If you’re familiar with cannabis science, you know about CB1 and CB2, the receptors located throughout the body that are triggered by cannabinoids like tetrahydrocannabinol (THC) and cannabidiol (CBD). It’s via these receptors that THC and CBD are able to bring about some of the therapeutic effects that cannabis is known for.
While CB1 and CB2 get the most attention—likely because we know the most about them—there are other receptors in the body that also respond to cannabinoids, like TRPV1 and GPR55. These receptors are influenced by THC and CBD, as well as anandamide and 2-arachidonoylglycerol (2-AG), endocannabinoids made by our bodies.
We’re beginning to gain a better understanding of TRPV1 and GPR55. Both hold much therapeutic promise, and CBD may be one of the ways to unlock this potential.
TRPV1, also called vanilloid receptor 1 or the capsaicin receptor, helps control our body temperature and plays a role in how we feel pain. This receptor can be activated via physical and chemical cues, including:
Indeed, TRPV1 is one of the few receptors we know of that CBD directly influences; CBD doesn’t really bind to CB1 or CB2. CBD’s affinity for the TRPV1 receptor may be one of the ways it brings about therapeutic effects in the body, and some studies are beginning to shed light on this.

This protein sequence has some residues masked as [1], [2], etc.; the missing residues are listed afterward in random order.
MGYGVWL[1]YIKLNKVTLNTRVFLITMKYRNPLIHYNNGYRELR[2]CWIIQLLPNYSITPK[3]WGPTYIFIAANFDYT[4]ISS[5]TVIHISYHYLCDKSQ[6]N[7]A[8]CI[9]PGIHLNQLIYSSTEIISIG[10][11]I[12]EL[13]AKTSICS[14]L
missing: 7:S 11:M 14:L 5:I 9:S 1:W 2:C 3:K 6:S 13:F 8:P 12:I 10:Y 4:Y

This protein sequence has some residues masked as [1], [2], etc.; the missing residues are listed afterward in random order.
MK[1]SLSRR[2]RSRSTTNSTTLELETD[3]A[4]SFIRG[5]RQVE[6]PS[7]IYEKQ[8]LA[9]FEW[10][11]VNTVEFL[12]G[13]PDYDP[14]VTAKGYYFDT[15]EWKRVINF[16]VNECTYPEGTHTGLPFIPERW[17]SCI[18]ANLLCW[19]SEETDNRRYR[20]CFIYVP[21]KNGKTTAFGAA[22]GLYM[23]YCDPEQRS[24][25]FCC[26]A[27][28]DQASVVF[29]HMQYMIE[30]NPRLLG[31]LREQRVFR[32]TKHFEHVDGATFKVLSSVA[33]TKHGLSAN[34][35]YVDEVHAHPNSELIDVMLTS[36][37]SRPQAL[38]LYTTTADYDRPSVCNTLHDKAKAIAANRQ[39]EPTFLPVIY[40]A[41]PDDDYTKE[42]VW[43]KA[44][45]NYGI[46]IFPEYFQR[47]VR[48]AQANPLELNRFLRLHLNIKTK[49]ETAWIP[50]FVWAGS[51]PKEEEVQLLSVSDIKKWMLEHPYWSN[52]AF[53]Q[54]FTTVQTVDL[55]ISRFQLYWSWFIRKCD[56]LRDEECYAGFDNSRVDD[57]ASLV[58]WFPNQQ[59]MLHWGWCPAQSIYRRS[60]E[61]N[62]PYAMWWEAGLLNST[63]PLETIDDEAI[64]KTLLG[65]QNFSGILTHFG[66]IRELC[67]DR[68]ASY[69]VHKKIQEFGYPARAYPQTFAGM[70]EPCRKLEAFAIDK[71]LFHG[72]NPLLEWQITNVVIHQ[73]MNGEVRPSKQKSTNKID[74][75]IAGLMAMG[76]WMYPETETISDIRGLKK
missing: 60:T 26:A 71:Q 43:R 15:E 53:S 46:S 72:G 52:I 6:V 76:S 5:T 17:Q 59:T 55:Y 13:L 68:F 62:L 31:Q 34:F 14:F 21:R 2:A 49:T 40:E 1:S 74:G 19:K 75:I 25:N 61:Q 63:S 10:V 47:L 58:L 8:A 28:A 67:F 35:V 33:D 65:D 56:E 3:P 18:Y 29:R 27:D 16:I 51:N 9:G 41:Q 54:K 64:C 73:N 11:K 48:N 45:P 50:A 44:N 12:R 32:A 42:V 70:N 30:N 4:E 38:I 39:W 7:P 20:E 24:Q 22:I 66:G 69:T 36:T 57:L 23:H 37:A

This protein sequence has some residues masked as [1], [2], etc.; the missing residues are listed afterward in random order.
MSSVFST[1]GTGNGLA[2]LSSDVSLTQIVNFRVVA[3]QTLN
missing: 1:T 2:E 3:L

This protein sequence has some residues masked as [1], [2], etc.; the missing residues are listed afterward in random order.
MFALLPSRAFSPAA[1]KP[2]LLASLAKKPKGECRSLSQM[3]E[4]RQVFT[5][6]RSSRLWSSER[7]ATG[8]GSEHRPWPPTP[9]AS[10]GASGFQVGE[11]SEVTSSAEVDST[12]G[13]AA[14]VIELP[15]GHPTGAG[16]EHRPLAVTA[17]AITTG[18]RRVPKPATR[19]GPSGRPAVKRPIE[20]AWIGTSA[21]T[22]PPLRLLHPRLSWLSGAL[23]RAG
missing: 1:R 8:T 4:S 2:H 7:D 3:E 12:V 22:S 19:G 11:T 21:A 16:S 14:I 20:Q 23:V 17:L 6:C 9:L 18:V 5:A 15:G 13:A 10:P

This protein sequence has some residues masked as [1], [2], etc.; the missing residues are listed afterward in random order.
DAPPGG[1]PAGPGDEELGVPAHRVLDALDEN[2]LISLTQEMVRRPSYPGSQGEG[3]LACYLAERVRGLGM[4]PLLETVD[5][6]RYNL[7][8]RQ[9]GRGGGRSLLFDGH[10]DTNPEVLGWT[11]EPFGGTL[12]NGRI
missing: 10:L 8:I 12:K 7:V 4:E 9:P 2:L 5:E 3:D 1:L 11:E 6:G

A 2004 study on rats found that CBD acts in a similar way to capsaicin. When we eat a chili pepper, capsaicin acts on the TRPV1 receptors in our brain cells, making us feel that burning sensation we associate with spicy foods.
These brain cells then become desensitized—they no longer signal that burning sensation to our brain when capsaicin acts on TRPV1. This is perhaps why some people have a higher tolerance for spicy foods: Their TRPV1 receptors have become desensitized.
But capsaicin does more than make our mouth burn when we eat spicy foods. It also has anti-inflammatory and anti-seizure properties.
The researchers in this study think that CBD behaves in a similar way to capsaicin—except without imparting that spicy sensation. Somehow CBD desensitizes TRPV1 receptors, thus reducing our pain response. And we already know that CBD has pain-relieving effects and can help those with epilepsy—as much anecdotal evidence suggests.